Election says surprisingly little about the 2016 US election. It’s essentially a play about friendship, relationships, and identities that are banded around in politics. It focuses on politics’ human relevance: not in the sense of exposing the results of political decisions, but instead in highlighting where politics comes from – in people’s different social identities, views, and the conflicts between them. ‘Election’ is about five Oxford students, but it’s also about how those characters reflect wider social attitudes.
The play is set in a student room, as the five characters watch the US 2016 election results unfold. We see conflict emerge as they watch, initially between all five, and then splitting the stage to expose individual clashes: the frustrated Kit (Mary Lobo) and Arthur (Joshua Portway), and the idealistic Rori (Beata Kuczynska) and cynical Shaun (Jack Blowers).
The conflict between Kit and Arthur was particularly powerful, as an immigrant woman of colour attempts to articulate to a disgruntled and confused white man why she is “always angry”. Lobo was deeply compelling and watchable in portraying Kit’s frustration at Arthur’s inability to understand her oppression, constant marginalisation, and sense of “otherness” – particularly highlighted in one deeply resonating speech about “oriental” vegetables. These mutual frustrations were interesting to explore in the context of the characters’ friendship, and were also an example of how the play seems to reflect back to the election and wider society (reflecting the resentment and miscommunication that arises from discussions around “political correctness”).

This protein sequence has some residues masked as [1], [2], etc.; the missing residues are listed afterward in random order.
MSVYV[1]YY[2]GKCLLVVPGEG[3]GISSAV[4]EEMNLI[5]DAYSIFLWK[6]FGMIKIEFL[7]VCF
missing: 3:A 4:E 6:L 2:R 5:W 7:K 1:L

In fact, this is potentially the flaw of the production. Its strong focus on the political, on conflict, and on using the characters to reflect wider social attitudes, meant that at times it felt as though it was forcing this theme a little too hard, and taking itself a little too seriously – with its sustained intensity undermining the realism of the characters as a group of students.
Shaun (Jack Blowers) often provided an effective relief from this, with his cynical yet sharp sarcastic comments throughout the heated scenes: think Chandler from FRIENDS, but with a slightly darker sense of humour. His conflict with Rori (Beata Kuczynska) is engaging, as he resents her Christian optimism for trying to “fix” his pessimism and self-loathing (complete with some laugh out loud moments, such as angrily referring to God as “space daddy”).
The directorial decision to split the stage into these two conflicts, and then later amalgamate them into one cacophonous argument is effective in developing the different kinds of relations on display here, as well as echoing the disorder of real politics. The set up particularly seems to trap Sam, engrossed in the election, and continuously reminds us of this backdrop by piercing the chaos with regular, emotionless political updates.
There was real chemistry between all the actors (particularly Arthur and Kit), and aside from some points of over-intensity, all were very believable. It might, however, have been nice for Sam to have been developed more as a character.
The design accentuated this chemistry well, with the student bedroom set working with the BT’s natural intimacy to create a feeling of domestic space. The use of lighting, to separate the external TV (broadcasting the election) from the domestic, was particularly effective, especially when subverted at the end.
Election was certainly thought-provoking, and I heard numerous people confirm it was “not what they expected”. It is an interesting and ambitious portrayal of how politics (and the framework for identities which politics creates) is entangled in our lives, and has both moving and laugh–out-loud moments. The concept certainly is intriguing, and perhaps with a little more humour, a little less seriousness, and a bit more development of certain characters, this could be a fantastic production.